It was three years later, but Grace Nickel could still tell that something terrible had happened in Point Pleasant Park.
“When I first walked in there, it looked unnatural,” said the artist, who was struck by the condition of the post-Hurricane Juan trees. “It was pretty apparent a huge event had occurred.”
It was 2006, three years after the devastating event that felled more than half of the park’s trees, but Nickel could still see where many trees had their tops sheared off, and others littered the floor of the forest.
“I found it a profound experience,” said the former Winnipeg resident, who has memorialized the devastation in a series of ceramic trees on display at a Mary E. Black Gallery.
The exhibit, called Devastatus Rememorari, features eight ceramic trees of different heights emerging from rock salt which has been spread out in a teardrop pattern on the floor.
The appearance is both haunting — like the ashen remnants of a forest fire — and hopeful.
It was during her first trip to the damaged park that Nickel started working on the project, photographing images of the damaged trees which still littered the now-sparse seaside park.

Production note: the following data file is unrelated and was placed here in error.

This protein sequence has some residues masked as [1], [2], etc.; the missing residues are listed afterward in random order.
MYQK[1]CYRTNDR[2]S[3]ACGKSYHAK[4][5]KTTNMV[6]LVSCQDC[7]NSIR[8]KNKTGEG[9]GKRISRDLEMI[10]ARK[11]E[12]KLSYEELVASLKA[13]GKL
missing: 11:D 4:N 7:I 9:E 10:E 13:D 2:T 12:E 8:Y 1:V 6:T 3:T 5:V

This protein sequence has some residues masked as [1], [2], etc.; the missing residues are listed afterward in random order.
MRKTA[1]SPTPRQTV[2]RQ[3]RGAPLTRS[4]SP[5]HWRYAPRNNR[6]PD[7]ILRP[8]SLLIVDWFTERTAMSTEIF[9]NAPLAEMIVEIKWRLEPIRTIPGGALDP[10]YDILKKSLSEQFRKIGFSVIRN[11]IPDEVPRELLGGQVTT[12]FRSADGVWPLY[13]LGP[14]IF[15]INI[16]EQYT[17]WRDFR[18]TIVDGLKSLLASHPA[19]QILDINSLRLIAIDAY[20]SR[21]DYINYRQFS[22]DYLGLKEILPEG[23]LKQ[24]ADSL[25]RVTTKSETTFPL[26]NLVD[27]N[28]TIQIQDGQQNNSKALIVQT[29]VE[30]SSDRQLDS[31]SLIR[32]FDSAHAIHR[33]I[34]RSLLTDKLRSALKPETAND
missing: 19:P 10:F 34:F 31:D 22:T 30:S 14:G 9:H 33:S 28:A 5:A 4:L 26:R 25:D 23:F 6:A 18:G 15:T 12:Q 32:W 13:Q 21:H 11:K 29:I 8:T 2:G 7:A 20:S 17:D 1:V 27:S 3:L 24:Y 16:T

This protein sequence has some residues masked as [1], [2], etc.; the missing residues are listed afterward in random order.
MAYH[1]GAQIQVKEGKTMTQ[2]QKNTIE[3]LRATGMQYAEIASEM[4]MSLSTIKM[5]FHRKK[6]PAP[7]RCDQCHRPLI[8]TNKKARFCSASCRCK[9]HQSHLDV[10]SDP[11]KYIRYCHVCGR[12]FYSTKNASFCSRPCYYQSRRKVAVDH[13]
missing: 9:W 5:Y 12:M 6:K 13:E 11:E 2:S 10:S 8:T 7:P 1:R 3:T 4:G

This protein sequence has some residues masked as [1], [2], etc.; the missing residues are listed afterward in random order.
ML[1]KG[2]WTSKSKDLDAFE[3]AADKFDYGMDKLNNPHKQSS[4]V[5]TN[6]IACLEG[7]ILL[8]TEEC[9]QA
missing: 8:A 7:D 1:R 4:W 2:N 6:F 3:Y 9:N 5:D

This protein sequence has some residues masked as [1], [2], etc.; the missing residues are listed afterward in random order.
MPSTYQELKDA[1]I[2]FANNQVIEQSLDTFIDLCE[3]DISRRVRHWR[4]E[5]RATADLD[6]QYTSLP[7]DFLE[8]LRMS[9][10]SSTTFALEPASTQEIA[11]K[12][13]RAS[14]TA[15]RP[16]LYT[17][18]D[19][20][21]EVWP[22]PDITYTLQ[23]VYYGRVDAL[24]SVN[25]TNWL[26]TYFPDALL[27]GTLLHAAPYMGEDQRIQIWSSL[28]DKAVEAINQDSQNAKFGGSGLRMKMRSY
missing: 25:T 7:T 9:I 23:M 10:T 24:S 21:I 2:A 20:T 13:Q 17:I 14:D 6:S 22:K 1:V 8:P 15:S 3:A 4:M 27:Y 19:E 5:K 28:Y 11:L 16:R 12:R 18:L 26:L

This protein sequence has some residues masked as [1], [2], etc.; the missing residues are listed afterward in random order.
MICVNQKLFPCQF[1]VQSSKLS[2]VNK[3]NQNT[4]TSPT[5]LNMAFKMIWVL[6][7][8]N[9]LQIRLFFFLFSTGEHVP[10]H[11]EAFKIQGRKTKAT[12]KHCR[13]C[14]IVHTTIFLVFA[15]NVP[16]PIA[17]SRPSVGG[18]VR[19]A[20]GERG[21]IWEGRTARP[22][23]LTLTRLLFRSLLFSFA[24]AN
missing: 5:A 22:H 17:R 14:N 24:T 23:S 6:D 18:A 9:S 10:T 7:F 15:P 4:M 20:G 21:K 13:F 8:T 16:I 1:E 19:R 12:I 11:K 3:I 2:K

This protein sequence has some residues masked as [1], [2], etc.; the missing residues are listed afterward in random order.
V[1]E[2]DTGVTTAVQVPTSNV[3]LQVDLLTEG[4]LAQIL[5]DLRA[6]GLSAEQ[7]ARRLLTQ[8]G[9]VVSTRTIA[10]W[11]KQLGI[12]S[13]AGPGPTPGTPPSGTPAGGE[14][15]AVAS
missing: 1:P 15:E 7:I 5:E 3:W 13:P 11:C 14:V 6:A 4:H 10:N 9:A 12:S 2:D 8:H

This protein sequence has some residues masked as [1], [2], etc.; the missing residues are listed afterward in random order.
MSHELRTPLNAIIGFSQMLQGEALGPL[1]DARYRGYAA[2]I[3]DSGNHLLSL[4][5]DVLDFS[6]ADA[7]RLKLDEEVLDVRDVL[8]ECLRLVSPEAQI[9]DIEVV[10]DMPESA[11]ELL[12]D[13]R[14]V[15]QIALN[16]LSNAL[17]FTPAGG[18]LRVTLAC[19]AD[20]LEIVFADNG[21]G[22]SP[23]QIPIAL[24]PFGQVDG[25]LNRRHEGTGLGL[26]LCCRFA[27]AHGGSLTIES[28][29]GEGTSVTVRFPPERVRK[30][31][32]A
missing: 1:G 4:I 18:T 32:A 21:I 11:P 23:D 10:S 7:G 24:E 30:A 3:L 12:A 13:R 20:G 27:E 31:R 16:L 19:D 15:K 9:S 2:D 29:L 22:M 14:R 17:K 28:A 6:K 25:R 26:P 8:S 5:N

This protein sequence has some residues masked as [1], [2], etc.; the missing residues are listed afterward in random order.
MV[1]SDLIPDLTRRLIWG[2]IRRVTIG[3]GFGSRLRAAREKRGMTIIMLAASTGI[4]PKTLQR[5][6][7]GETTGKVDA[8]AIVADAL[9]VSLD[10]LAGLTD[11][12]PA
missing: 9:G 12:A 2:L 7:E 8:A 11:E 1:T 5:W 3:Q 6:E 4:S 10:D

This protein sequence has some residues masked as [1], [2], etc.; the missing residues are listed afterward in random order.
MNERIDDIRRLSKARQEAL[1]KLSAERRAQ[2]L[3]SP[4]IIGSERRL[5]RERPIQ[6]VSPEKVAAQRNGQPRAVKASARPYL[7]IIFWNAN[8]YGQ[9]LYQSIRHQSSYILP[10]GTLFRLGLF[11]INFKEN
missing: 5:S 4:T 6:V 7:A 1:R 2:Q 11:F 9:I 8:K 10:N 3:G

“Everyone would say ‘You couldn’t see the water before’ and now it is completely visible,” said Wright, who has used the image of trees in other works.
Each of the works was made using segments cast from a mould of an actually piece of a tree destroyed in the 2003 Hurricane. She then transferred the text from newspaper articles about the destruction to the park to the surface of the porcelain — the result looks like bark.
“I didn’t want this to be all bleak. There is the devastations but there is also the remembering and the paying,” Nickel said.
“One bonus of this project, which I had not anticipated, is that anybody from here who lived through the hurricane wants to tell me their stories — which have been quite interesting and really quite dramatic.”